The two writers do match their chosen candidates, then. Angelou, with a well-known and colorful life story featuring odds overcome and the triumph of the human spirit, has been embraced as an icon of middlebrow empowerment. With her, you know exactly what you're getting because you've gotten it so many times before, and yet you can congratulate yourself for (mildly) bucking the system. Electing Clinton would make history, but it also promises to bring a familiar presence back to the White House.
Morrison, as the only living Nobel laureate in literature in a fundamentally unbookish nation, is a homegrown exotic, the embodiment of the American notion that if you can't quite understand it, it must be literature. She is an overwhelming presence, handsome and stately, with a magnificent voice. Like Obama, with his Harvard degree and pristine, international sleekness, she seems too good and too smart for us, the sort of American appreciated by foreigners with obscurely discriminating standards. The electorate famously prefers guys they can imagine dropping by for a barbecue over intimidating intellectuals, but that insecurity has been biting us in the ass for the past eight years.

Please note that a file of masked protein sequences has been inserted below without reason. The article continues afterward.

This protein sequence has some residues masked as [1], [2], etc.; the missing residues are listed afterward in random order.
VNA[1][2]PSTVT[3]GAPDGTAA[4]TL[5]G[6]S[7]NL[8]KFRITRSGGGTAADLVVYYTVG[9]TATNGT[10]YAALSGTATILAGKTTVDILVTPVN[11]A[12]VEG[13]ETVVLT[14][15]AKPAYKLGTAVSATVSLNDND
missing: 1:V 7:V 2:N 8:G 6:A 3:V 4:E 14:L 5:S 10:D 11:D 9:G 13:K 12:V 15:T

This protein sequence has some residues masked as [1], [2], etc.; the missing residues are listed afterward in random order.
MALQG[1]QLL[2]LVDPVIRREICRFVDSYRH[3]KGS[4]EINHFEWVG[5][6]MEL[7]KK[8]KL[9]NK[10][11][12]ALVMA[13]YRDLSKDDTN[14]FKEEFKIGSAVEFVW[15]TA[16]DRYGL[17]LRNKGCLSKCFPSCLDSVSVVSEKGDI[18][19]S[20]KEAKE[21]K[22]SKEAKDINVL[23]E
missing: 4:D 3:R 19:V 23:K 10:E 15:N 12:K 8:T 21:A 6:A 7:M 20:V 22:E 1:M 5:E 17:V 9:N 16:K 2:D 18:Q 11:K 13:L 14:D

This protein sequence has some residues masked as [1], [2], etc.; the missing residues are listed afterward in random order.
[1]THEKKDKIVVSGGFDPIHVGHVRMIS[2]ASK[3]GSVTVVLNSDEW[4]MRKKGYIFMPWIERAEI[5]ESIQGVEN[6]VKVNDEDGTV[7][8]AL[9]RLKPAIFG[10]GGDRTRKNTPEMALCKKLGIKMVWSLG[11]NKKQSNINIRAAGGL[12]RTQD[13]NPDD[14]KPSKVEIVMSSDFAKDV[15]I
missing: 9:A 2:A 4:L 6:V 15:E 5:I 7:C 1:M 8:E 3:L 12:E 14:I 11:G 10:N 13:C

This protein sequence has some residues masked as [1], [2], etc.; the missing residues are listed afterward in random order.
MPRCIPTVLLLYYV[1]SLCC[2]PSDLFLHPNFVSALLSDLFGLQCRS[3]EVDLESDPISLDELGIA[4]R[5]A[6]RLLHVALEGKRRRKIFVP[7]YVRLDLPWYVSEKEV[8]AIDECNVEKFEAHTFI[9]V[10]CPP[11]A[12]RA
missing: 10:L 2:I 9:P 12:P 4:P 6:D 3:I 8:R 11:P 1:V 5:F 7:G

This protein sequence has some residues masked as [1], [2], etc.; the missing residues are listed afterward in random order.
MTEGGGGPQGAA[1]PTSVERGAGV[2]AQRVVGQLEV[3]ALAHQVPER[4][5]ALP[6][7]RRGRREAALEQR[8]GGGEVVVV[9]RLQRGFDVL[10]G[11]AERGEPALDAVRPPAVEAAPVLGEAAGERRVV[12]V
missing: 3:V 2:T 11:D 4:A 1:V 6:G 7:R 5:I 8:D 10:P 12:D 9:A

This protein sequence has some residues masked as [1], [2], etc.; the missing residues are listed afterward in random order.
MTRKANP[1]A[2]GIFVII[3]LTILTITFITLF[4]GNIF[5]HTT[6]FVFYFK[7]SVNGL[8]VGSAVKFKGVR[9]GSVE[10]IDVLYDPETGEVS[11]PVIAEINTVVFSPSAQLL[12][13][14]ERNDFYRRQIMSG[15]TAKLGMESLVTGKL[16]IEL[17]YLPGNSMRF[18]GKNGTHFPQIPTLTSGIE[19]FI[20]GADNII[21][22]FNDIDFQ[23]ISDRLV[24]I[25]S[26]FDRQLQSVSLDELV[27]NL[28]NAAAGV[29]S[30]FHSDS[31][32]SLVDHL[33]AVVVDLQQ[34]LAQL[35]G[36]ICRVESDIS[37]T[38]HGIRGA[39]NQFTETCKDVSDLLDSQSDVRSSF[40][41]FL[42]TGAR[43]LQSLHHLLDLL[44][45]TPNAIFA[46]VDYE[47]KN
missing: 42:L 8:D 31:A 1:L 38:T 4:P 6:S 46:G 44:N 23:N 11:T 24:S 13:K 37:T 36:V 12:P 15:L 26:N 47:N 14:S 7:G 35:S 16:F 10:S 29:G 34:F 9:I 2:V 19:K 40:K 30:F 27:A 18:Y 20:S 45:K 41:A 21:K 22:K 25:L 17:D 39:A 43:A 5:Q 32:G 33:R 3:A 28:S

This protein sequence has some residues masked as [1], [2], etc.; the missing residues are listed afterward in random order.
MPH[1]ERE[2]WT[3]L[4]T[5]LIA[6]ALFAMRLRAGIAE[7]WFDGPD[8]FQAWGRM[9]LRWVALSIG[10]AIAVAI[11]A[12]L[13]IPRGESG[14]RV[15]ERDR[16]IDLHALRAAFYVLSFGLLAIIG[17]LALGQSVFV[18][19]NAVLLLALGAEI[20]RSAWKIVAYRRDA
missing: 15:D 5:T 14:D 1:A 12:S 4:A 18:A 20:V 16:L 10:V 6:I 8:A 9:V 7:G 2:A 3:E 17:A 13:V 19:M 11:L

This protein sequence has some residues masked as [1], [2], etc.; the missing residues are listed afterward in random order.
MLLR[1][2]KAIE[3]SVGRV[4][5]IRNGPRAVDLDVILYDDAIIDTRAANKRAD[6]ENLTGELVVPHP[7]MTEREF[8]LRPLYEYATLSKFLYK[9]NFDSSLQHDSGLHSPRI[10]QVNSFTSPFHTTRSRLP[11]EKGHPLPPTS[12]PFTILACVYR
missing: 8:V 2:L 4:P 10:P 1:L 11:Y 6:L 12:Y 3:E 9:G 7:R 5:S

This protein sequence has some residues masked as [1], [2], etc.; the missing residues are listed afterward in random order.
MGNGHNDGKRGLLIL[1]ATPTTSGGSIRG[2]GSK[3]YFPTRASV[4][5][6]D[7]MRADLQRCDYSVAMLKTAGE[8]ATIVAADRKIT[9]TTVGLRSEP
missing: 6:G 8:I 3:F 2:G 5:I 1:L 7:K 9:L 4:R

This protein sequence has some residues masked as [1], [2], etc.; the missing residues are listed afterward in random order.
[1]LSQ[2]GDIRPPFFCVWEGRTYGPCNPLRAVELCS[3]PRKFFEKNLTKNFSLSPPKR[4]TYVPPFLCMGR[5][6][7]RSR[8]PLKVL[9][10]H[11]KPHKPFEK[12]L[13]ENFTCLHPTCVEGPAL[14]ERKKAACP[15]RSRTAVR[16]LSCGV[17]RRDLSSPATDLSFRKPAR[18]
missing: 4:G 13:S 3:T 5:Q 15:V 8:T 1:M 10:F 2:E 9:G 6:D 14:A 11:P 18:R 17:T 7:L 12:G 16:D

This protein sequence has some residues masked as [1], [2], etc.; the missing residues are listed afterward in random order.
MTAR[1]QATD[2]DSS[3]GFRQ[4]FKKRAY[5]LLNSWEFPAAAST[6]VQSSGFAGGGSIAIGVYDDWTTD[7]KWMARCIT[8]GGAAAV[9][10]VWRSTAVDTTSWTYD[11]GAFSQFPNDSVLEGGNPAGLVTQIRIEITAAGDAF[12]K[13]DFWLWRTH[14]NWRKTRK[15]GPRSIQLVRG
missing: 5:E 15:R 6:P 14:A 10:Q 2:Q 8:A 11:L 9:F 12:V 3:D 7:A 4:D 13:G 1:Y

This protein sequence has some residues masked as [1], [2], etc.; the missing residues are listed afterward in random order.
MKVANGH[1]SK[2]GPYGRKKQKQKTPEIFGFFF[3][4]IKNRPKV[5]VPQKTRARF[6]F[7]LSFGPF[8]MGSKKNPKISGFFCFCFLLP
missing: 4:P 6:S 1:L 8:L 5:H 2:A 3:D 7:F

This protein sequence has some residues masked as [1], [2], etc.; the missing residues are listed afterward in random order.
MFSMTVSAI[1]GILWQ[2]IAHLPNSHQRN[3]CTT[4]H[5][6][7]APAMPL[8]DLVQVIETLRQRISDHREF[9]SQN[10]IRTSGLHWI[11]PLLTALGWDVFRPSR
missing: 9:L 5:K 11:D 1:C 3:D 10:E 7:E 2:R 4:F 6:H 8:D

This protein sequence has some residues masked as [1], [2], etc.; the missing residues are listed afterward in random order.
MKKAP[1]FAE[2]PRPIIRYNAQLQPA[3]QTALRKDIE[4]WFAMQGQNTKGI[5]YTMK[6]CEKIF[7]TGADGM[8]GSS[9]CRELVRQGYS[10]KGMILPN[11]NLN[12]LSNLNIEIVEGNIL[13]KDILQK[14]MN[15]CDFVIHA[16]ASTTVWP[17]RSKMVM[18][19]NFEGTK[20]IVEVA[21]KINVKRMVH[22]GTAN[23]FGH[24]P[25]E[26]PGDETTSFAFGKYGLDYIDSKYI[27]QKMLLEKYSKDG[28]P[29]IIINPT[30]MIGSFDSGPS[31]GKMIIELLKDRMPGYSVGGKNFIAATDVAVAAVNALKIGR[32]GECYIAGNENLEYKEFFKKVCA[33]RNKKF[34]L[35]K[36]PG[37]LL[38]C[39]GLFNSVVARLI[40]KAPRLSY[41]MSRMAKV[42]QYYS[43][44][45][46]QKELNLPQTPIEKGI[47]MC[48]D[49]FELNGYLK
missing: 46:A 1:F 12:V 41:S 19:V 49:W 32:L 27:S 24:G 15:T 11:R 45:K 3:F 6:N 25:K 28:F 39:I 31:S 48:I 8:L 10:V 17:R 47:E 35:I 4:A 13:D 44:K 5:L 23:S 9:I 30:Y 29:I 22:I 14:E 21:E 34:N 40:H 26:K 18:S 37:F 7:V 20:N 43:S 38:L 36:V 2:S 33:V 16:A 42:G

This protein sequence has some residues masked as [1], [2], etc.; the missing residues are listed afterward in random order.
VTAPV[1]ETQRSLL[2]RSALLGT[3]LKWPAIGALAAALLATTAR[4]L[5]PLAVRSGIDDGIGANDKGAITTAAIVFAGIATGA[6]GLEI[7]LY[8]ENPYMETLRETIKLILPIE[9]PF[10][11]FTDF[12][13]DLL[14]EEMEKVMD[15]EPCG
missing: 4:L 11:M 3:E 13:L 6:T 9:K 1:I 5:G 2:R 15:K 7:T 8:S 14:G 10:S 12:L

Thursday, January 31
The battle of the literary endorsements
Salon's Laura Miller on the presidential endorsements of Maya Angelou and Toni Morrison: